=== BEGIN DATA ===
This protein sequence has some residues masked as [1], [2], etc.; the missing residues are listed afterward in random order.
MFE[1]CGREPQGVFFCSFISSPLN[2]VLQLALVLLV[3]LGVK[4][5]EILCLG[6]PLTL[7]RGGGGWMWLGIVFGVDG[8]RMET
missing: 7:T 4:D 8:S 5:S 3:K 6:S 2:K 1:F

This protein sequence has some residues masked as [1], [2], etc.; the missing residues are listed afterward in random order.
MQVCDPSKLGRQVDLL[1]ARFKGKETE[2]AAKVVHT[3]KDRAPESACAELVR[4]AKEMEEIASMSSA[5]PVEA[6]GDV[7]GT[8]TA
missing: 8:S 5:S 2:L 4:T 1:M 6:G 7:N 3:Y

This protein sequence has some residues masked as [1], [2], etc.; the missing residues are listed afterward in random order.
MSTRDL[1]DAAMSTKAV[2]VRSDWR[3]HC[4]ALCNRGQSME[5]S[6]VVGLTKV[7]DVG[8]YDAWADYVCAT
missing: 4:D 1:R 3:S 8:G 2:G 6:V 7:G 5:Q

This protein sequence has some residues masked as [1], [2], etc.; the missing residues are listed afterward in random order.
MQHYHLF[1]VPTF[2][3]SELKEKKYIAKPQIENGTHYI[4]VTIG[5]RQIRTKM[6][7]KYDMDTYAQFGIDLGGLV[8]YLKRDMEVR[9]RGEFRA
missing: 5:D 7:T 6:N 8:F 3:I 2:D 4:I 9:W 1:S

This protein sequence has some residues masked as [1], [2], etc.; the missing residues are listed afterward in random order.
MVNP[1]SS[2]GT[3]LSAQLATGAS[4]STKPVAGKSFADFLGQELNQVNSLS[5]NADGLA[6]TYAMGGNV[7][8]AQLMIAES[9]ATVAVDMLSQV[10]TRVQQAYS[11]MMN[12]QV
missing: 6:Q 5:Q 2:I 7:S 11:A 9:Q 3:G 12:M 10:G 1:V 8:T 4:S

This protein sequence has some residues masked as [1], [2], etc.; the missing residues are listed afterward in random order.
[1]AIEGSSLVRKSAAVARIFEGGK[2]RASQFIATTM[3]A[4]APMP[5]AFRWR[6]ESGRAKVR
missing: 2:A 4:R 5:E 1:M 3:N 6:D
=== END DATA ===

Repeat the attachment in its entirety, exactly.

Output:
This protein sequence has some residues masked as [1], [2], etc.; the missing residues are listed afterward in random order.
MFE[1]CGREPQGVFFCSFISSPLN[2]VLQLALVLLV[3]LGVK[4][5]EILCLG[6]PLTL[7]RGGGGWMWLGIVFGVDG[8]RMET
missing: 7:T 4:D 8:S 5:S 3:K 6:S 2:K 1:F

This protein sequence has some residues masked as [1], [2], etc.; the missing residues are listed afterward in random order.
MQVCDPSKLGRQVDLL[1]ARFKGKETE[2]AAKVVHT[3]KDRAPESACAELVR[4]AKEMEEIASMSSA[5]PVEA[6]GDV[7]GT[8]TA
missing: 8:S 5:S 2:L 4:T 1:M 6:G 7:N 3:Y

This protein sequence has some residues masked as [1], [2], etc.; the missing residues are listed afterward in random order.
MSTRDL[1]DAAMSTKAV[2]VRSDWR[3]HC[4]ALCNRGQSME[5]S[6]VVGLTKV[7]DVG[8]YDAWADYVCAT
missing: 4:D 1:R 3:S 8:G 2:G 6:V 7:G 5:Q

This protein sequence has some residues masked as [1], [2], etc.; the missing residues are listed afterward in random order.
MQHYHLF[1]VPTF[2][3]SELKEKKYIAKPQIENGTHYI[4]VTIG[5]RQIRTKM[6][7]KYDMDTYAQFGIDLGGLV[8]YLKRDMEVR[9]RGEFRA
missing: 5:D 7:T 6:N 8:F 3:I 2:D 4:I 9:W 1:S

This protein sequence has some residues masked as [1], [2], etc.; the missing residues are listed afterward in random order.
MVNP[1]SS[2]GT[3]LSAQLATGAS[4]STKPVAGKSFADFLGQELNQVNSLS[5]NADGLA[6]TYAMGGNV[7][8]AQLMIAES[9]ATVAVDMLSQV[10]TRVQQAYS[11]MMN[12]QV
missing: 6:Q 5:Q 2:I 7:S 11:A 9:Q 3:G 12:M 10:G 1:V 8:T 4:S

This protein sequence has some residues masked as [1], [2], etc.; the missing residues are listed afterward in random order.
[1]AIEGSSLVRKSAAVARIFEGGK[2]RASQFIATTM[3]A[4]APMP[5]AFRWR[6]ESGRAKVR
missing: 2:A 4:R 5:E 1:M 3:N 6:D